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Polymer Blood Research is a Race Against the Clot

Are the materials used in artificial heart valves and vascular grafts safe for patients? Madhumitha Ravikumar, a senior biomedical engineering student at Case Western Reserve University, says there’s room to improve.

Scientist examines a vial of blood

These materials, made of polymers, can induce blood proteins to stick to their surface, triggering blood cells to clot on the protein. Such clots can obstruct blood flow, leading to stroke or heart attack. Some examples of commonly used polymers include:

  • Polycarbonates (PC) used in pediatric heart pumps.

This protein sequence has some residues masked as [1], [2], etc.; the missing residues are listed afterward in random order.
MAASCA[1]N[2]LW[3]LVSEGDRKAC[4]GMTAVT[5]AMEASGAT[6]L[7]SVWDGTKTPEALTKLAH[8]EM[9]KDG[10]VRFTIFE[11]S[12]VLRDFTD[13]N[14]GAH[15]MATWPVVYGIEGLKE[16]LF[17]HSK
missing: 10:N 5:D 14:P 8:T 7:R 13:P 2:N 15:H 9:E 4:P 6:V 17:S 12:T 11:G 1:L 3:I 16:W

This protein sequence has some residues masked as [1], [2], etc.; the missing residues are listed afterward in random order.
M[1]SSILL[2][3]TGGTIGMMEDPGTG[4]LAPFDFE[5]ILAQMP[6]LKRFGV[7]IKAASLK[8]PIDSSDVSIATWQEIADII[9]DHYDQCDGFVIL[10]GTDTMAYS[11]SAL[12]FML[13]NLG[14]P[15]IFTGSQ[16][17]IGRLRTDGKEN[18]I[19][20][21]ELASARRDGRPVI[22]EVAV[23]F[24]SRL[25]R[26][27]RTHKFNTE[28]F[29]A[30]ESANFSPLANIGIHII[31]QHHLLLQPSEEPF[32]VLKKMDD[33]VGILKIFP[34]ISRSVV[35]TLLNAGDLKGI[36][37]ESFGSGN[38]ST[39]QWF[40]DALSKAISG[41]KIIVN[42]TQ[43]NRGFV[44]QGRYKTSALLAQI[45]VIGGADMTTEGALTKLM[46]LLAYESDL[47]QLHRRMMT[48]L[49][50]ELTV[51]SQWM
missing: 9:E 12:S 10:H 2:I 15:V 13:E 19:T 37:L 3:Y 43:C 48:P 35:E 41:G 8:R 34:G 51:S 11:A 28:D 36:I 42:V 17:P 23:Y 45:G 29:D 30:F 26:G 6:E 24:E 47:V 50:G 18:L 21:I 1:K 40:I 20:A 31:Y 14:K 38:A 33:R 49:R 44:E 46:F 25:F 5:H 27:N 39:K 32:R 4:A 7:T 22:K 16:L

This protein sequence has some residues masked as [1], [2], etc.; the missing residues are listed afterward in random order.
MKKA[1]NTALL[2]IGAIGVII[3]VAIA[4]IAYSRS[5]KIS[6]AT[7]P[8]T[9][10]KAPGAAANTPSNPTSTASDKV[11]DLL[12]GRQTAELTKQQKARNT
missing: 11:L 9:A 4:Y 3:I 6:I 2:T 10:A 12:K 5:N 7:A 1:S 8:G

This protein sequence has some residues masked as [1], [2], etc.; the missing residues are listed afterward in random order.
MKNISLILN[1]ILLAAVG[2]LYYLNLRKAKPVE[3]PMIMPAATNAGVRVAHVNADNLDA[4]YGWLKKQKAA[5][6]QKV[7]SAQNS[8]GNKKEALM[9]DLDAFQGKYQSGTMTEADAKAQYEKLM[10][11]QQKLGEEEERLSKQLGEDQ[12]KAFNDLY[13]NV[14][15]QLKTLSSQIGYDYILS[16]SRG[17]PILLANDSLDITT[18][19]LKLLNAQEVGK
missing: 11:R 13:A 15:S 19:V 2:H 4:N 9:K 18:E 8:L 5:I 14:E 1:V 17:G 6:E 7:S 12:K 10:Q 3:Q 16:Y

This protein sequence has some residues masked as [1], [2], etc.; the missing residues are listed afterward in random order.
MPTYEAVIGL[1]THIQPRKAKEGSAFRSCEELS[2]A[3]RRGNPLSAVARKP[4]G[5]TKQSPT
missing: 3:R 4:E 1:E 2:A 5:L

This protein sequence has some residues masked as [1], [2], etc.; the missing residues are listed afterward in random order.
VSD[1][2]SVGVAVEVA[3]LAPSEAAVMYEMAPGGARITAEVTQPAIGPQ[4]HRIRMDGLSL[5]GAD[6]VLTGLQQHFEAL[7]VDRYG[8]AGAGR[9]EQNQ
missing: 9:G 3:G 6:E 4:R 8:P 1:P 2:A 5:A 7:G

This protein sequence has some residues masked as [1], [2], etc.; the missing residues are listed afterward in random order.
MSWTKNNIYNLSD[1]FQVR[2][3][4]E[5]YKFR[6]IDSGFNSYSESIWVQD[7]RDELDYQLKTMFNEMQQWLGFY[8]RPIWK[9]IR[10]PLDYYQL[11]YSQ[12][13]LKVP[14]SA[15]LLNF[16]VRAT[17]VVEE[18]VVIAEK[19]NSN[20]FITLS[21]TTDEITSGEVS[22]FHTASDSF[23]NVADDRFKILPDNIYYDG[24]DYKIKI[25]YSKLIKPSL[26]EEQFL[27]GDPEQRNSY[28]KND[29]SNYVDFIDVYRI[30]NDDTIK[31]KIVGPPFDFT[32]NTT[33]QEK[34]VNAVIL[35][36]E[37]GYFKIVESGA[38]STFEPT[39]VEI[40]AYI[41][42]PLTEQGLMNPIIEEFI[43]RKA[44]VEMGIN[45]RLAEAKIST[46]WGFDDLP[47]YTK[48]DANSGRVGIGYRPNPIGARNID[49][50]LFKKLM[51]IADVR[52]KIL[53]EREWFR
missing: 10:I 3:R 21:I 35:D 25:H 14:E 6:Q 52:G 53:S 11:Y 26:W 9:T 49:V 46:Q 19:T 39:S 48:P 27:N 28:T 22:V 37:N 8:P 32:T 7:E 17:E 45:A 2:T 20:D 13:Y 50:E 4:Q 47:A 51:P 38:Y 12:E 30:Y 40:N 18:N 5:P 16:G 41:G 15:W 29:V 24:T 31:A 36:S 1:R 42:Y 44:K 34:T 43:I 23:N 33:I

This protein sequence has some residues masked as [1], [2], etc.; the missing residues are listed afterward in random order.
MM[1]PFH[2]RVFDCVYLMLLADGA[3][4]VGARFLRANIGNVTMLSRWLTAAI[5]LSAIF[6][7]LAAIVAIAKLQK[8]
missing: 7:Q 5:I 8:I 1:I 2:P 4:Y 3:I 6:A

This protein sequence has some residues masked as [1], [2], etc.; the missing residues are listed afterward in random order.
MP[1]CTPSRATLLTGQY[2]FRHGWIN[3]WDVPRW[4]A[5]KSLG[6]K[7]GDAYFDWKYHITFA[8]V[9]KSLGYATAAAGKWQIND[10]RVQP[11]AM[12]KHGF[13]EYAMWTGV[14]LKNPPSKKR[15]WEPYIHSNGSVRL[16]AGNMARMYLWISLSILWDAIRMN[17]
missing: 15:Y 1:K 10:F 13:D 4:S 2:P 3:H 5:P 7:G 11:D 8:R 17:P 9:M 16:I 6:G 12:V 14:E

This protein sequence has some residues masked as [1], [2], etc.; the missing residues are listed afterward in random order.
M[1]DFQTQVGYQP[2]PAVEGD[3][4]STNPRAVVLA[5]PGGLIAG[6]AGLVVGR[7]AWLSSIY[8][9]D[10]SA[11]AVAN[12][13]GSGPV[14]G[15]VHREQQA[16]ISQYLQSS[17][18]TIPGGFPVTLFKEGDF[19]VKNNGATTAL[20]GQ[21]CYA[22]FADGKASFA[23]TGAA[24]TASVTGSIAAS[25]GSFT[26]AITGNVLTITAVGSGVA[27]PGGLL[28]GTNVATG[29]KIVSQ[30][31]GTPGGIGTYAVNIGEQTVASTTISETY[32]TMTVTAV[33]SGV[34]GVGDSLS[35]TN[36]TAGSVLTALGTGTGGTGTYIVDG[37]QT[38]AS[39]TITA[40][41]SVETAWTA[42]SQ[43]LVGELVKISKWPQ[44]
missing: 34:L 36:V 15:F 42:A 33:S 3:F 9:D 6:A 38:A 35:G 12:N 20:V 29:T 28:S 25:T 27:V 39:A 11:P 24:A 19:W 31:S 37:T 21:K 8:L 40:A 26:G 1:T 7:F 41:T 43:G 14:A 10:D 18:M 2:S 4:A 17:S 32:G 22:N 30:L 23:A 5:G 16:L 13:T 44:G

• Polyethylene terephthalate (PET), also known as Dacron, used to make the sewing cuffs of artificial heart valves.
  • Polytetrafluoroethylene (Teflon) and expanded polytetrafluoroethylene (ePTFE) used in vascular patches and bypass grafts.

In the laboratory of biomedical engineering professor Anirban Sen Gupta, Ravikumar has been testing these different polymers in human blood.

"We have not come across an extensive comparative study done before," she says. "We found that some materials are better than others, but even the best ones, like ePTFE, undergo clotting." Ravikumar’s next step is to study new materials to find those that are clot-resistant.

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